The Spring programme of Trade Union & Environment Courses has been announced, with free (to TU members) 3-day courses running in London (3 courses), Newcastle and Exeter between February to April – for further details, and to book a place click here.
Work Your Proper Hours Day! Friday 23rd February 2007
Britons put in Â£23 billion of unpaid overtime a year. Employees in the UK who do unpaid overtime do an average of seven hours six minutes extra work a week, and would take home an extra Â£4,800 a year if they were paid the average wage for those unpaid hours, according to analysis of official statistics published by the TUC. If everyone in the UK who works unpaid overtime did all their unpaid work at the start of the year, the first day they would get paid would be Friday 23 February. That is why Amicus in conjunction with the TUC has declared 23rd February ‘Work Your Proper Hours Day’. Employees should use this day to remind bosses of their extra unpaid work by taking a proper lunch break and going home on time for this one day a year. Employers should also use the day to say thank you to staff for their unpaid work, perhaps by buying them lunch or an after-work coffee or cocktail.
Stress and Management failings in the Education sector
High levels of stress are widespread amongst staff throughout further and higher education and staff widely believe that management – far from addressing the issue – are contributing to the problem. A survey of 5,000 staff in England , Wales and Northern Ireland for the University and Colleges Union (UCU) and teaching union ATL received over 1,000 responses. The main sources of work-related stress were clearly linked to targets and deadlines, long working hours, increased workloads and frequent changes of timetables or courses. Not being able to exert control over demands made and being given responsibility without the authority to take decisions also scored highly, as did feeling undervalued and lack of administrative support. A ‘massive’ 82 per cent of respondents reported their overall workloads had increased in the last three years. The same proportion felt this had directly or indirectly increased stress levels.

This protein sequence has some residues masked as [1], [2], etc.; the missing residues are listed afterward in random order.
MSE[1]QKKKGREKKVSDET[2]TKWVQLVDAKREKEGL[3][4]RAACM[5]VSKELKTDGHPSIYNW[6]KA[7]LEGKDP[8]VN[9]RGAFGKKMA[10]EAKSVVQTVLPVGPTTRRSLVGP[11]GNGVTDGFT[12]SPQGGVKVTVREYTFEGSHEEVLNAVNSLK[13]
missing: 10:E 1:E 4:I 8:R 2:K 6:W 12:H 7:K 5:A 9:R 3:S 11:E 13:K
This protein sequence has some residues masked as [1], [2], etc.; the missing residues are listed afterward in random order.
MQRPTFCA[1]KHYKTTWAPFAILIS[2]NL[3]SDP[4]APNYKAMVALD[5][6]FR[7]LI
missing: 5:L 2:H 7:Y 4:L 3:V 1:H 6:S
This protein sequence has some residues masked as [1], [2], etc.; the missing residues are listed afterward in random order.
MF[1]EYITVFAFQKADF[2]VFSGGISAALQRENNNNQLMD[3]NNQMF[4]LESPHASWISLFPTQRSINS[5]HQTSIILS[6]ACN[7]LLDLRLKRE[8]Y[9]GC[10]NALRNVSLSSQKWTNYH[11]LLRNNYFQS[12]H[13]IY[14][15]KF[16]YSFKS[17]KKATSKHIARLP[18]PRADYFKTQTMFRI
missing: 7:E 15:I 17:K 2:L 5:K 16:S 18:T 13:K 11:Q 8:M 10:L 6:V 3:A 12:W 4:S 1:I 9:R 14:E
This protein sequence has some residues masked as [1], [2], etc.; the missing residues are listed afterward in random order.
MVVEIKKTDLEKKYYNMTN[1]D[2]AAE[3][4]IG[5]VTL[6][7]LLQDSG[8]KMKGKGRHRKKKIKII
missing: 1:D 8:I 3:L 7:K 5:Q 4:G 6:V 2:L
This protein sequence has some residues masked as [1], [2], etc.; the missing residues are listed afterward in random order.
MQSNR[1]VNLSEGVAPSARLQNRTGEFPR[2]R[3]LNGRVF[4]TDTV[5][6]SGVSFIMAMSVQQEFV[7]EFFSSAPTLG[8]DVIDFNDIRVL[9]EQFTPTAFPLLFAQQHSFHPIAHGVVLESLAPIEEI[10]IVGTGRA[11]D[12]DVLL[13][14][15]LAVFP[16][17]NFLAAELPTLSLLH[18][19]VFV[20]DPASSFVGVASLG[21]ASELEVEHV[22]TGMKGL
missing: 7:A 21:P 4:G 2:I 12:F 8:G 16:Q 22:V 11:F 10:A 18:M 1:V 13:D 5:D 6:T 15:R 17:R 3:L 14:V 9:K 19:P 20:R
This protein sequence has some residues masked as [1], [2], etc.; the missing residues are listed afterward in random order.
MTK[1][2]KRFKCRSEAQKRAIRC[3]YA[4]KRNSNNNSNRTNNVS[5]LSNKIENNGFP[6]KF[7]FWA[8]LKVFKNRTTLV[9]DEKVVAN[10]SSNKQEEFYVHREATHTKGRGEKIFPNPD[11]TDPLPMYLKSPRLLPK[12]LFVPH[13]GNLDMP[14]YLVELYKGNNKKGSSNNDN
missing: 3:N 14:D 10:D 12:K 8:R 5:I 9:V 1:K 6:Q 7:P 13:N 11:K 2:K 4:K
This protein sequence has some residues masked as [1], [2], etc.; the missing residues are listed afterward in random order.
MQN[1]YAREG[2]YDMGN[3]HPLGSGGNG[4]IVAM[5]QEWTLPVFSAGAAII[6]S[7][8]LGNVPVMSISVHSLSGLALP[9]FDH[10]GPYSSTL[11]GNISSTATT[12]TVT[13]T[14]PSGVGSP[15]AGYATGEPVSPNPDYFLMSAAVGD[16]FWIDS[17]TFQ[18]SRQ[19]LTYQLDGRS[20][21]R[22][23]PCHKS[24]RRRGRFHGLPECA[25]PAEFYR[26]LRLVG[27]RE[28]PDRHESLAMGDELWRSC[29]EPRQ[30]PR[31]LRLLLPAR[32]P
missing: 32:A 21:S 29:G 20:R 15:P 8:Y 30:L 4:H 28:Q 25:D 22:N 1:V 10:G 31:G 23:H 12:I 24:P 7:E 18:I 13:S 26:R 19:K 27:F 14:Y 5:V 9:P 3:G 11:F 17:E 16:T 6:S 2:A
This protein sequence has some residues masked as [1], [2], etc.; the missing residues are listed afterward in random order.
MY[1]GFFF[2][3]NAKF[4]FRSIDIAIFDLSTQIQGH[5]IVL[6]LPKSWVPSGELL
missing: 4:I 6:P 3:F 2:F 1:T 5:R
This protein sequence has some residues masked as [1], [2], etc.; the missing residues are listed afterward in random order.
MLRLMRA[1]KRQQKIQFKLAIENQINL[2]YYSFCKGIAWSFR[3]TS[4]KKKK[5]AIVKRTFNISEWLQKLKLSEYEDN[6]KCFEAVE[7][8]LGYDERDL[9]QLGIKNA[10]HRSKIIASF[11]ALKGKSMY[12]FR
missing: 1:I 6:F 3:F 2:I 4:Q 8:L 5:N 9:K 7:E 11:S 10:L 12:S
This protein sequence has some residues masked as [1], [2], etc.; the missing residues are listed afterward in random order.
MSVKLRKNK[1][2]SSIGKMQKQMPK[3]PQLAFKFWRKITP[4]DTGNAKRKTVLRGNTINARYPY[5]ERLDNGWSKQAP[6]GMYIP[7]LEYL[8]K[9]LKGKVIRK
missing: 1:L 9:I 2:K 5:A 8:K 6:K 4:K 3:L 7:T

Irish university investment increasing – employers and academics want higher pay
Irish university budgets have more than doubled in the past few years. Total spending in 1998/99 by the seven universities was â‚¬663m, which included â‚¬83.4m for research, but this had increased to â‚¬1,411m by the academic year 2004/2005, of which â‚¬239.38m was for research. A document arguing for increased pay for university heads reveals that over 80% of the money still comes from the State. However, universities are increasingly turning to other sources of funding, including research grants, overseas students and private donations. The submission from the Irish University Association to the Higher Renumeration Body reveals that enrolments have increased by 25%, with greater diversity in the student body. This report has led to both employers and academics to demand pay increases. Amicus National Officer Mike Robinson commented that if there is more money around it should go into pay increases for all university staff especially those at the bottom of the pay scale not just those who earn the most.